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Protect your finances before cohabiting

Protect your finances Couples who are preparing to move in together for the first time should enjoy this exciting new development in their lives; however, they should also prepare themselves in the event that the relationship ultimately does not work out.

A study recently conducted by Rent.com discovered that 38% of people who rent a place had at one point ended a romantic relationship and that the majority – around 60% – had continued living with their ex-partner for over a month following the break-up as they attempted to separate their belongings and look for new places to move to that would suit their now individual budgets.

Respondents to the survey said the toughest part of this relocation was not splitting up finances but possessions, and that the number one lesson they had learned from the experience was to make sure that they had more money saved prior to their next cohabitation.

One good tip is to put your name on the lease.  This means that should the relationship break down and one partner needs to move out, the person whose name is on the lease is better positioned to remain living in the current space.  If the couple both put their names on the lease then they will both have the option of staying where they are and renewing the lease in their name alone.

Another good tip is to create your own personal budget.  Prior to paying a moving company or signing a lease on a new apartment you should stop and create for yourself a budget for all of the new monthly bills such as utilities, rent, and anything else that you will now have to pay for.  Do not neglect to include in this budget the cost of moving, new furniture, security deposit, moving supplies, etc.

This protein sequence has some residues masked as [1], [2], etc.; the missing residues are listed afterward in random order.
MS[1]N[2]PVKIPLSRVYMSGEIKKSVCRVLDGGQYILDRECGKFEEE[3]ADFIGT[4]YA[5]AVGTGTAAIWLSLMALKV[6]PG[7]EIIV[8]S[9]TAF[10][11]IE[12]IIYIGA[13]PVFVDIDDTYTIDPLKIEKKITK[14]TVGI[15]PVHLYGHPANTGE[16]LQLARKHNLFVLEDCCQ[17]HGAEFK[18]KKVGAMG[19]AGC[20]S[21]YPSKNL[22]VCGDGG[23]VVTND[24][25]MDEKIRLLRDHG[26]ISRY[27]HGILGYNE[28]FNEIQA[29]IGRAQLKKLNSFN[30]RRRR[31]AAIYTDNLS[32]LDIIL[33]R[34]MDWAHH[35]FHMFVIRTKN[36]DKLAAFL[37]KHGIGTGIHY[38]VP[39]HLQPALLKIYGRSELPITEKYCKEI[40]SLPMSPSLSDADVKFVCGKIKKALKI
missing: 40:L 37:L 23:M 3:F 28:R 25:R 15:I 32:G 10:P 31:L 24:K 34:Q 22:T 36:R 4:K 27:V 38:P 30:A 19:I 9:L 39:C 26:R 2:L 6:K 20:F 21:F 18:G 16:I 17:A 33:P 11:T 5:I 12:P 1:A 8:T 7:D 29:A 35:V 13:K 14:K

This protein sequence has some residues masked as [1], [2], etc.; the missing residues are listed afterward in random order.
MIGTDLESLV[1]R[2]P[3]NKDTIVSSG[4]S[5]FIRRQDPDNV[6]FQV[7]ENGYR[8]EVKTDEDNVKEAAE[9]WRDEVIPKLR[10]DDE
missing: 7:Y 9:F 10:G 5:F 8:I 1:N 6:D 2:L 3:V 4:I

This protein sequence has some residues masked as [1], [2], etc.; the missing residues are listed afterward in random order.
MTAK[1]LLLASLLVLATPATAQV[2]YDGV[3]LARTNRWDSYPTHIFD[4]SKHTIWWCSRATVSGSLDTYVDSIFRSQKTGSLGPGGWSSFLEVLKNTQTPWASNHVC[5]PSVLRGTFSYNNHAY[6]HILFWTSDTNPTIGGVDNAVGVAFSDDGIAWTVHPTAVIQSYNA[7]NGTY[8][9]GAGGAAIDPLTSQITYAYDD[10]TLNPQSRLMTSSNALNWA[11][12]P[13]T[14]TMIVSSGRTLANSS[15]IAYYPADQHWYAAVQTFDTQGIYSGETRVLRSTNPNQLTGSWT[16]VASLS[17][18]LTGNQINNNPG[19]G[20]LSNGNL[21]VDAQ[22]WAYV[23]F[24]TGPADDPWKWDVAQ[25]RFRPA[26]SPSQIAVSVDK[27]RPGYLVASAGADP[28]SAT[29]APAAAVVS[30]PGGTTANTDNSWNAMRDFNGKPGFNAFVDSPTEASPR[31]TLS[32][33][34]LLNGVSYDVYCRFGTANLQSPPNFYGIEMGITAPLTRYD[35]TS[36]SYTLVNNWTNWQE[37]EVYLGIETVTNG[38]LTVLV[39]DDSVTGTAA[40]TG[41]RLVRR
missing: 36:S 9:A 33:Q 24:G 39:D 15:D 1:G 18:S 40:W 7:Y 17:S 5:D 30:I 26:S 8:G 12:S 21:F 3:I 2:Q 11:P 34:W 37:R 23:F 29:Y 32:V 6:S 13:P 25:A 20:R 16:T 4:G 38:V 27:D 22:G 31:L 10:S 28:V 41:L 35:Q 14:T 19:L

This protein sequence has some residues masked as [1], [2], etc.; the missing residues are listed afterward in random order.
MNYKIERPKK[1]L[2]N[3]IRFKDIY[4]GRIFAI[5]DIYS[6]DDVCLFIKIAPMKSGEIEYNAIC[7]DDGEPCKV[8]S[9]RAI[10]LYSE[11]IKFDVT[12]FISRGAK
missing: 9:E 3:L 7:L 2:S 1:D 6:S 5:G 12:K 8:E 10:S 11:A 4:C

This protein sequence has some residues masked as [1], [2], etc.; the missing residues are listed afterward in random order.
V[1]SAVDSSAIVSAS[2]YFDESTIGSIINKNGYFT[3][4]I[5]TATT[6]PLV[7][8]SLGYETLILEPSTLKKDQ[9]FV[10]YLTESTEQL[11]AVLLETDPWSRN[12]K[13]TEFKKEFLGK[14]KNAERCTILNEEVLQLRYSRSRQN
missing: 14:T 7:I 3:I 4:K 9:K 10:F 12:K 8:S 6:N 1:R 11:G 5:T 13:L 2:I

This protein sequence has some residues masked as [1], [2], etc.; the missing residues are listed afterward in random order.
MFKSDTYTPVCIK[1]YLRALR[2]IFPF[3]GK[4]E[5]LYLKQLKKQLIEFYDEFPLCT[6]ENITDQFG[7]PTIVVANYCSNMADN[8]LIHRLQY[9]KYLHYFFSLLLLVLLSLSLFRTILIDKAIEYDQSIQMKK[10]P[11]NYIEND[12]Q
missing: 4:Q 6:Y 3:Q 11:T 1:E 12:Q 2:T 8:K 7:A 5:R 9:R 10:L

Items should be purchased individually.  This means that in the unfortunate event that the relationship breaks down, the person who bought the bed or TV is entitled to keep it.  Maintaining good financial records is also a matter of great importance.  Keep bank statements, credit card statements, receipts or a journal detailing purchases and expenses so that it will be easy to divide everything up if need be at a later point.

If the relationship does end then it needs to be worked out who is the most financially able to move.  People who have shared the cost of household expenses and rent often find it very difficult to be able to afford an apartment on their own in addition to the cost of a new security deposit and moving expenses.  Joint bank accounts should be closed, and if you have any joint accounts then the balance should be divided fairly and then the accounts closed down.  Any automatic payments that may be coming from the accounts should be canceled prior to the closing of the account, as should any direct deposits.  Items that cannot be divided should be sold off.

myMovingNews

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